I've got ceiling registers and the ceiling is 10 degrees warmer than the floor in the heating mode with Heat Pump. My hot water baseboard is better heat since it's radiators are along the base board and heat rises. But, I installed a Heat Pump because my hot water base board is via an oil fired boiler and we all know where the price of oil is headed.

    The ultimate solution is both, floor and ceiling registers. JMHO! Probably pretty costly though......

  10. #10
    Join Date
    Oct 2007
    Location
    Southern Ontario
    Posts
    44

    Hmm Hot air rises

    Hot air rises. If you're in a cold climate you'll be heating lots. You want to heat cooler air, which is lower in the room. You want your return far from the registers. No sense in having a hot exterior of the room (or 1 side of room) and the rest of the room cool. You'll want to keep your registers away from your t-stat (or move it). On your second floor (if you have a 2 storey), you'll want registers higher up for a different reason - in the summer you'll be cooling the hot air, but if you put them at the bottom of the room you'll be cooling the cooler air.

    Keep in mind this question has a hundred different answers, dependent on climate. Since this is your house, think about where you live and what system will be running most often. More important, make sure you put in enough air returns in enough places (1 per floor minimum etc.) You won't get heat into a basement (or cool air to the 2nd floor) if you don't have returns there.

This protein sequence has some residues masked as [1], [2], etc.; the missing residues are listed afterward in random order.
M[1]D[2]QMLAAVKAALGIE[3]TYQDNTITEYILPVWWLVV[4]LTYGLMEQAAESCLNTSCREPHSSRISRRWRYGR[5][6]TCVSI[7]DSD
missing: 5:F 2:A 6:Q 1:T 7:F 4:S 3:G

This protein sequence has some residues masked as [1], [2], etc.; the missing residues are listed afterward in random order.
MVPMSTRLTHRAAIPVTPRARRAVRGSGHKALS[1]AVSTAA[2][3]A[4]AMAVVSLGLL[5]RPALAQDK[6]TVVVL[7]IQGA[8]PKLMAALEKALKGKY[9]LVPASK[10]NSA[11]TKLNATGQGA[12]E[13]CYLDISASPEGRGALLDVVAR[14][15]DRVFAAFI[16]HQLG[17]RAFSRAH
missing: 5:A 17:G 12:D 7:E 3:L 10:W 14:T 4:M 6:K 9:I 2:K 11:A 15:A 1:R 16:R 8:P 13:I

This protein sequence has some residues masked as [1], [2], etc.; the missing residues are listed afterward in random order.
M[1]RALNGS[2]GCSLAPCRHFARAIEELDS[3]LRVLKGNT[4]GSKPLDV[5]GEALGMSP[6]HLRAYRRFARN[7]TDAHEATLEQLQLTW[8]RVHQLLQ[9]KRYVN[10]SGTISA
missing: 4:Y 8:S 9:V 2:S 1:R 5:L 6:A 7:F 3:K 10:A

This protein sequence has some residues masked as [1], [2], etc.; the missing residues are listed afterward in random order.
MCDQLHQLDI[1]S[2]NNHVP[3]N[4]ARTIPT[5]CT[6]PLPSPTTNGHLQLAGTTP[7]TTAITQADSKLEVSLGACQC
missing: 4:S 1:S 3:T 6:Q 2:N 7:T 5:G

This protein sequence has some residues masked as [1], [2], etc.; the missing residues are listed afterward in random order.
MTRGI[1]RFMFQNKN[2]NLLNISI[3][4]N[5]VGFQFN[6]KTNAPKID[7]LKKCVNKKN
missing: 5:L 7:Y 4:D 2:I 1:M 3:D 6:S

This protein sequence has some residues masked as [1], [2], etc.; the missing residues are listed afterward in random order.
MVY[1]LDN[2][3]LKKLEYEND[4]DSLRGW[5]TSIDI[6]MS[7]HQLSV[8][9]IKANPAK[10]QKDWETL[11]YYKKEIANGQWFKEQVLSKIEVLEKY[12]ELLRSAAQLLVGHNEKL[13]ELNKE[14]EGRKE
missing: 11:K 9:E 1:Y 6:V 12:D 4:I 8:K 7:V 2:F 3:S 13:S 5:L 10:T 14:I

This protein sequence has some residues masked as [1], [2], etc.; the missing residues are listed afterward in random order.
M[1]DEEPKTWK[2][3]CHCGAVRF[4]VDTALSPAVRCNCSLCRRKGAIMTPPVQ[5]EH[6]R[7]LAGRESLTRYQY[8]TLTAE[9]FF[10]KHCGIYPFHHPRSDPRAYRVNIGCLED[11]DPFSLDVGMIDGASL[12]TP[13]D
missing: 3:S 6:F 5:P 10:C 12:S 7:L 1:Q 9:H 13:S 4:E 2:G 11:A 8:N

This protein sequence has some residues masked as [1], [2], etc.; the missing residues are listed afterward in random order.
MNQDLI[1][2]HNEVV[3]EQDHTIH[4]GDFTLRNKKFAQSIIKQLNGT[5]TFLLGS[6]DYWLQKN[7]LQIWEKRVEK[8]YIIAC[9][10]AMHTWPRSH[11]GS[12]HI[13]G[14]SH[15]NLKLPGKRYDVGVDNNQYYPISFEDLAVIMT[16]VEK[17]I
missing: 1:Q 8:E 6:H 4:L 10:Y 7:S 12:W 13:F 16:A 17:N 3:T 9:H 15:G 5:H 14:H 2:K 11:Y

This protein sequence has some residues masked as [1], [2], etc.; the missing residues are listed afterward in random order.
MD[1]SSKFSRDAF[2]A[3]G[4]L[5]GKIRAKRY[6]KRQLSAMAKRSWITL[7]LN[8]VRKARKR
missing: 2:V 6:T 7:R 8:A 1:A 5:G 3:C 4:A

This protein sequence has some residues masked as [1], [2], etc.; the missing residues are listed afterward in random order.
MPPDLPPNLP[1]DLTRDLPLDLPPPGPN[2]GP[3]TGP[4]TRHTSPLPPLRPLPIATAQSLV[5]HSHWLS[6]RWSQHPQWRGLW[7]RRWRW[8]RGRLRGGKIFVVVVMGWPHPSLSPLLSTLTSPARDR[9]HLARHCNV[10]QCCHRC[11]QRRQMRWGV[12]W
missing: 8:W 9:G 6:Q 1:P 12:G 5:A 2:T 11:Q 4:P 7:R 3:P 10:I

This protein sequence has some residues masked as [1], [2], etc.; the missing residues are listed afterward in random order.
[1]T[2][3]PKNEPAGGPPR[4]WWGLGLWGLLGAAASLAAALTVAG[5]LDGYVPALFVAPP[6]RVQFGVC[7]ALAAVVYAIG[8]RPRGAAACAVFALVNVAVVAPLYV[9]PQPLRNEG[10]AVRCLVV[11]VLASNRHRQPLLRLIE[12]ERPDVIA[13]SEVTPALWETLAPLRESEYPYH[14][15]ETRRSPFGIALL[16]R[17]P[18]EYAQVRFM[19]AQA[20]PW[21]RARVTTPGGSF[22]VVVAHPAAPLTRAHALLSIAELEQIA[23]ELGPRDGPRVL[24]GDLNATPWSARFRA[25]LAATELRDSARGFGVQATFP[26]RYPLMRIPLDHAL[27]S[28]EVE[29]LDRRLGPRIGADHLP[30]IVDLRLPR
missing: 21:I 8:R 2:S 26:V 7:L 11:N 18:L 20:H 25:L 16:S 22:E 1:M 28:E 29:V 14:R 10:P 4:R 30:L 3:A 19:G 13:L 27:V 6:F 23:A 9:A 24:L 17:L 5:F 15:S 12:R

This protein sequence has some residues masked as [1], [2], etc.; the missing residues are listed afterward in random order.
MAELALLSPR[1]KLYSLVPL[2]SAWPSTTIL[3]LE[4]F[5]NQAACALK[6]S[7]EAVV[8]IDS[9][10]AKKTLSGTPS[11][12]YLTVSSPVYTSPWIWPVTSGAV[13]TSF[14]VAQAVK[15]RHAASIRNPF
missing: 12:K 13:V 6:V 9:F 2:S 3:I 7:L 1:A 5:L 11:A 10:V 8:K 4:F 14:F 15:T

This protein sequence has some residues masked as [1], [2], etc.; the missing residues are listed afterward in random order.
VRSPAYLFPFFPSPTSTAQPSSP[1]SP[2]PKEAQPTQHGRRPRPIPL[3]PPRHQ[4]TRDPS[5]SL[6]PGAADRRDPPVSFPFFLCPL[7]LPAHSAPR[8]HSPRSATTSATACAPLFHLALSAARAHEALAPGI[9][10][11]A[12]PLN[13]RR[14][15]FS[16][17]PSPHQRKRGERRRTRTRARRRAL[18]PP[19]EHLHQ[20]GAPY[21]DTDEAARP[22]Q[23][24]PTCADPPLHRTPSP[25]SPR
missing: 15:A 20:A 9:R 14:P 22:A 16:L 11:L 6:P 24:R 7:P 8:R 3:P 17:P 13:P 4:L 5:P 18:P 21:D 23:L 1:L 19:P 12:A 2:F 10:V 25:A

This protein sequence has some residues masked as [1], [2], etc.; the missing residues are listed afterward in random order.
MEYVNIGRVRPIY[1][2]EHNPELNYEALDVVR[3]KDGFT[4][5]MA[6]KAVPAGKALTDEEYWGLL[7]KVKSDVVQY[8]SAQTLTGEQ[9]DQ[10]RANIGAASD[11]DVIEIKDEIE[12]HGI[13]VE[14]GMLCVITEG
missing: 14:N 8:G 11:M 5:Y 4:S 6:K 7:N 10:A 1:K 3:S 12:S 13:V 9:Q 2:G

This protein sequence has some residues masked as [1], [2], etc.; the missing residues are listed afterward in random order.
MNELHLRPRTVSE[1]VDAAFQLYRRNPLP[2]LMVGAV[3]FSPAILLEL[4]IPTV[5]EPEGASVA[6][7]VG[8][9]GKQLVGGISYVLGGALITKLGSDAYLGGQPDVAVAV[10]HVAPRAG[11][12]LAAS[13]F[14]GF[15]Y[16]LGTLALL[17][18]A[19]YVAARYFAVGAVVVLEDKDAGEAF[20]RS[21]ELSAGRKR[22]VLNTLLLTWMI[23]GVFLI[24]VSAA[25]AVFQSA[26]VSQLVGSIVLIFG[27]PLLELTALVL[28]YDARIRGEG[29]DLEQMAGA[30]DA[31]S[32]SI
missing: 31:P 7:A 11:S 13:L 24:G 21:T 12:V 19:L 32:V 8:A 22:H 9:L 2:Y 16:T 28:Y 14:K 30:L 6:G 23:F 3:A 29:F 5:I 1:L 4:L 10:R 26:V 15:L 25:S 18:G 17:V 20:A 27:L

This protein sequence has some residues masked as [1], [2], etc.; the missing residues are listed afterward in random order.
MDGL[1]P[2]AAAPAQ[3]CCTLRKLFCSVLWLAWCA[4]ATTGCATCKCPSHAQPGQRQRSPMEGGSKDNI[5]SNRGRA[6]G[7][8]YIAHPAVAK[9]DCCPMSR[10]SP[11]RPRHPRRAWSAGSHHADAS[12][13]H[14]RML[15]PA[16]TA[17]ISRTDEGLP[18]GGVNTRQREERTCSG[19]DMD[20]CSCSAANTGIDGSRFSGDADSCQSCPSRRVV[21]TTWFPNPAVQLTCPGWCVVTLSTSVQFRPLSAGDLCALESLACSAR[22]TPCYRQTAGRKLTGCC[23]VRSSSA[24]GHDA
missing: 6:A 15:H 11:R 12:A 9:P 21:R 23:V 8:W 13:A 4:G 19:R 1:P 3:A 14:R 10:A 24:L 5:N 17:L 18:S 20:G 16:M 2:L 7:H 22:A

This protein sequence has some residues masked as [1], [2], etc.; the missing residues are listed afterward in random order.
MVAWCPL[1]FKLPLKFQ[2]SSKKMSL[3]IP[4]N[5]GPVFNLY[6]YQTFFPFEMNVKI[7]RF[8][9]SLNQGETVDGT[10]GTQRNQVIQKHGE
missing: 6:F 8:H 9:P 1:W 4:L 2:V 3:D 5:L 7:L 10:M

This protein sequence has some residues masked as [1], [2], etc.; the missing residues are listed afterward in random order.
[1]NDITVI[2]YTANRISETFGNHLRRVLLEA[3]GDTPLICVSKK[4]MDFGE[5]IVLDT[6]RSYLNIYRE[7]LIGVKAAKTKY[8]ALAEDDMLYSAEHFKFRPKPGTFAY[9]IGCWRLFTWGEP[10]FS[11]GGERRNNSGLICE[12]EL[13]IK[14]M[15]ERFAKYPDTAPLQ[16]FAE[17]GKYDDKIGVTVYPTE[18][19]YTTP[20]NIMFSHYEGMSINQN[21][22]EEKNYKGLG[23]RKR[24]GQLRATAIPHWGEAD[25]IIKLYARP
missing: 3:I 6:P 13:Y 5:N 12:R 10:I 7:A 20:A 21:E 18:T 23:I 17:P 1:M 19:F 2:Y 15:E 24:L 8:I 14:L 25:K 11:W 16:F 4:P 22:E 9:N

11. #11
    Join Date
    Oct 2003
    Location
    Haymarket, Northern Virginia
    Posts
    72
    We use our ceiling fans in both cool and hot weather. Really does the job.

  12. #12
    Join Date
    Dec 2000
    Location
    Michigan
    Posts
    724

    Hmm In the "Box" Thinking

    “Manual T and others state that although return air location is not super critical due to the small amount of influence a return air register has on the surrounding air, it does acknowledge that returns for a cooling climate are better located high, heating climate returns located low or in the floor”

    WOW! Has Manual T finally come over to the "X" side and agrees with High and Low Returns. What is next “An Open Window” in every home and balancing a system on the RETURN side using louvered returns.

    Yes Virginia there is a Santa Claus and you can see him tomorrow!
    The quality of my performance, sometimes depends on the quality of my audience.
    Imitation (Plagiarism) is the best compliment one can get -- "Open A Window"

    To improve Indoor Air Quality: Control Indoor Air QUANTITY = "I.A.Q.Q."

  13. #13
    Join Date
    Nov 2007
    Posts
    18
    I actually meant to ask about ceiling fans, as I will have two in my very long living room. I would think that a ceiling fan would make this heat rises thing 100% a mute point, correct?